Report of big cuts to TA dismissed

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The Independent Online
THE Ministry of Defence last night described as "speculation" claims that it plans to cut the Territorial Army by a third, but it admitted it was looking at a "restructuring" of the force as a part of the Government's defence review.

A report in today's Times says ministers want to cut the TA from 57,600 to about 40,000 to increase the number of full-time soldiers by between 2,000 and 3,000.

It is thought that any savings accrued from reducing TA numbers would be ploughed into building support regiments such as signals, engineers and logistics, which were hardest hit by the Frontline First cuts in 1996.

With the Cold War at an end, military planners are now questioning the importance of a force whose intended role was to reinforce regulars in a conflict in central Europe.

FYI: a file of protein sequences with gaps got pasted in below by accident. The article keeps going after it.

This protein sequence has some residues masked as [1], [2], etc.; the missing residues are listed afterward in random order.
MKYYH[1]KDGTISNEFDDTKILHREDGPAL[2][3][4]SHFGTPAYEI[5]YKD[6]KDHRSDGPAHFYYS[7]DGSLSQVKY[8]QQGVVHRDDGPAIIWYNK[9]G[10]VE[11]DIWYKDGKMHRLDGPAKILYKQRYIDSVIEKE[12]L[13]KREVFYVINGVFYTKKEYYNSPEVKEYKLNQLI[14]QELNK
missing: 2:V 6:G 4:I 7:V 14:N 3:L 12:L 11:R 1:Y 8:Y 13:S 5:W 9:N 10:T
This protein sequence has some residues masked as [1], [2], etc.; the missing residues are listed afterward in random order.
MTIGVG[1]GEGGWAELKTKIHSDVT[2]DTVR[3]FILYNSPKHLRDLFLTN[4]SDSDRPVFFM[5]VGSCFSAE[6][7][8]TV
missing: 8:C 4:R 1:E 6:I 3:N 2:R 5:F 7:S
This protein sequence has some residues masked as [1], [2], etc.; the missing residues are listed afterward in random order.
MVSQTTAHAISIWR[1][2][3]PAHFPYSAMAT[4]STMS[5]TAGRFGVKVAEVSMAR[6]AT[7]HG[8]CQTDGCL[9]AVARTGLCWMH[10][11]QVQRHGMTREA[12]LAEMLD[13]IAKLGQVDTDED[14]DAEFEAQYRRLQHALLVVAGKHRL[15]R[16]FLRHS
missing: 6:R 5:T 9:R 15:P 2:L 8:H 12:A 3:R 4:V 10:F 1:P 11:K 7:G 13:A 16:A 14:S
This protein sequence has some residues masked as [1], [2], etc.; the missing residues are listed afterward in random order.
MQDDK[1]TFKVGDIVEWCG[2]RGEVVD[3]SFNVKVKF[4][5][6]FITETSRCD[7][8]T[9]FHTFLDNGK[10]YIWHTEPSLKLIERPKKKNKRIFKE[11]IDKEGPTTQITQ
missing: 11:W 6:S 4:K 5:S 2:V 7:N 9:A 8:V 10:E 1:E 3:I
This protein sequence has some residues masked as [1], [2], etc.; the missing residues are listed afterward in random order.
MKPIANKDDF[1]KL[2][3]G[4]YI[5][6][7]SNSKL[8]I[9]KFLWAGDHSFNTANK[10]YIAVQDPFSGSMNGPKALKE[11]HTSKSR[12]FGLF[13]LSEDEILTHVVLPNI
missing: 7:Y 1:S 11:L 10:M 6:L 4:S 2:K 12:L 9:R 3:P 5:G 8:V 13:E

Each TA battalion costs pounds 3m a year to run, money which ministers may prefer to spend on the regular army.

An MoD spokeswoman said last night that, like all other sections of the military, the TA, which was formed in 1908, was being looked at as part of the strategic defence review. No firm decisions on cutbacks and spending have yet been made, but she said restructuring was being examined.

"The future role of the Territorial Army is being considered as part of the defence review," she said.

"But to say it is being cut by a certain number is simply speculation as no decisions have been made yet. The aim is to have a capable and well- equipped force which reflects its role in the modern world."

The Treasury would be particularly interested in properties which may be freed by a smaller TA. Its headquarters, for example, is situated at the Duke of York's barracks in Chelsea, west London. Cuts would leave valuable buildings and pieces of land which could be sold.

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